KOKOMO, Ind. — Live musical theatre returns to the Havens Auditorium stage as Indiana University Kokomo presents The Pirates of Penzance.
The performance is open to the public, with limited seating. Free reservations must be made by emailing Wendy Grice, co-director, at email@example.com. It will also be livestreamed on the Havens Auditorium Facebook page, also free.
Shows are at 7 p.m. Friday, March 26, and Saturday, March 27, with a 3 p.m. performance Sunday, March 28.
The cast is thrilled to perform for an audience, Grice said.
“They are just so excited now, and I am so happy for them,” she said. “It’s been such a tough go of it in the last year for this show, and they look forward to performing in front of people.”
It’s been a long process to stage this production, starting from the 2019-2020 school year.
“We were two weeks from opening night when everything went virtual because of the COVID-19 pandemic,” she said. “I’m thankful that most of the students who were in it last year are still able to be part of the show. We lost six chorus members and one minor role to graduation, but all of our principal cast was able to come back.”
She held auditions during fall semester to fill the few open roles and add chorus members, and then began rehearsals again. Even though it’s the same show as last year, there have still been challenges, as they’ve had to make accommodations for safety — including distancing and wearing masks until the final rehearsals and performances.
With the auditorium doubling as a classroom, they can’t have traditional sets, and will use backdrops with a few pieces of furniture instead. They’ve also replaced the orchestra with a piano accompanist.
Whatever the challenges, Grice said it’s been worth it for the students to be able to perform again.
“It’s wonderful,” she said. “They look so relaxed together. This has been something that’s been a stress reliever for many of them, and something normal in a year that hasn’t been as usual.”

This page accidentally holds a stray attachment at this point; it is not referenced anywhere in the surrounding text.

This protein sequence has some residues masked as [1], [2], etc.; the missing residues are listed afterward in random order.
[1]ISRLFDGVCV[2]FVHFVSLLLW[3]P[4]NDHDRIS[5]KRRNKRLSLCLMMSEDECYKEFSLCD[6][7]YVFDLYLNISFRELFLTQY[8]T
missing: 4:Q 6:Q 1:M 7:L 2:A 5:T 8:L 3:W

Junior Nate Moore, who plays the Pirate King, said students are happy to finally be able to perform the show for an audience.
“It was good to bring it back,” he said. “In a way, it worked out better to do it this time around. We were able to get a few more people in chorus roles, and have all of our lead cast return. Even though it had been a while, once we started practicing, the parts came back to us.”
Grice and co-director Garry Grice chose the comic operetta because it’s a challenge.
“We try to stretch the kids,” she said. “We see the musical as part of their education. Some of them are taking it for credit, and some are doing it as their capstone project. We try to have them do challenging music, not just what’s popular at the moment.”
Moore said it’s very different than the shows he performed in while in high school.
“There are a lot more difficult vocal things going on, and a lot of times characters will enter a scene singing, but without piano under them. It’s a challenge.”
He said, though, that while it’s challenging, it is a fun show he thinks the audience will enjoy.
“It’s a type of comedy that you have to follow along with what’s going on, and then you see how silly it is,” he said. “It’s kind of a slapstick routine throughout the entire show. I think people will get a kick out of fit.”
Those attending will receive an email confirmation from Grice, which includes a link to the program and directions about COVID-19 requirements for attendance, which include wearing a mask and family groups being seated at a distance from other groups.